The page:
Format

Send to

Choose Destination
J Med Internet Res. 2017 Feb 28;19(2):e50. doi: 10.2196/jmir.6798.

Experience With Direct-to-Patient Recruitment for Enrollment Into a Clinical Trial in a Rare Disease: A Web-Based Study.

Author information

1
Rare Diseases Clinical Research Network Data Coordinating Center, Health Informatics Institute, University of South Florida, Tampa, FL, United States.
2
University of Pennsylvania, Philadelphia, PA, United States.
3
Vasculitis Foundation, Kansas City, MO, United States.
4
Mount Sinai Hospital, Toronto, ON, Canada.
5
St. Joseph's Healthcare Hamilton, Hamilton, ON, Canada.
6
University of Utah, Salt Lake City, UT, United States.
7
Cleveland Clinic Foundation, Cleveland, OH, United States.
8
Boston University School of Medicine, Boston, MA, United States.
9
University of Pittsburgh, Pittsburgh, PA, United States.
10
Mayo Clinic, Rochester, MN, United States.
11
Vasculitis Clinical Research Consortium, Philadelphia, PA, United States.

Abstract

BACKGROUND:

The target sample size for clinical trials often necessitates a multicenter (center of excellence, CoE) approach with associated added complexity, cost, and regulatory requirements. Alternative recruitment strategies need to be tested against this standard model.

OBJECTIVES:

The aim of our study was to test whether a Web-based direct recruitment approach (patient-centric, PC) using social marketing strategies provides a viable option to the CoE recruitment method.

METHODS:

PC recruitment and Web-based informed consent was compared with CoE recruitment for a randomized controlled trial (RCT) of continuing versus stopping low-dose prednisone for maintenance of remission of patients with granulomatosis with polyangiitis (GPA).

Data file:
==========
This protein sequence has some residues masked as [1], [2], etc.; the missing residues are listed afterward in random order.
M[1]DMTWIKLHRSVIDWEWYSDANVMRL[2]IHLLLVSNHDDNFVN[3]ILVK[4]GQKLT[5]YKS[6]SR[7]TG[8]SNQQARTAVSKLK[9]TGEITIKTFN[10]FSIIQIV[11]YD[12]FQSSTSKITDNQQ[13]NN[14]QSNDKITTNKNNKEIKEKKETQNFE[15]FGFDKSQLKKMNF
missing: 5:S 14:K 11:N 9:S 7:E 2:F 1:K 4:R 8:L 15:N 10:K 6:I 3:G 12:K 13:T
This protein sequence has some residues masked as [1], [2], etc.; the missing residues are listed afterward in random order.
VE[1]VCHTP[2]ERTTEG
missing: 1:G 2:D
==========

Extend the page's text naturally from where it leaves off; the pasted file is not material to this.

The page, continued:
RESULTS:

The PC approach was not as successful as the CoE approach. Enrollment of those confirmed eligible by their physician was 10 of 13 (77%) and 49 of 51 (96%) in the PC and CoE arms, respectively (P=.05). The two approaches were not significantly different in terms of eligibility with 34% of potential participants in the CoE found to be ineligible as compared with 22% in the PC arm (P=.11) nor in provider acceptance, 22% versus 26% (P=.78). There was no difference in the understanding of the trial as reflected in the knowledge surveys of individuals in the PC and CoE arms.

CONCLUSIONS:

PC recruitment was substantially less successful than that achieved by the CoE approach. However, the PC approach was good at confirming eligibility and was as acceptable to providers and as understandable to patients as the CoE approach. The PC approach should be evaluated in other clinical settings to get a better sense of its potential.

KEYWORDS:

clinical trial; direct-to-consumer advertising; granulomatosis with polyangiitis; research subject recruitment; social media

PMID:
28246067
PMCID:
PMC5350442
DOI:
10.2196/jmir.6798
[Indexed for MEDLINE]
Free PMC Article

Supplemental Content

Full text links

Icon for JMIR Publications Icon for PubMed Central
Loading ...
Support Center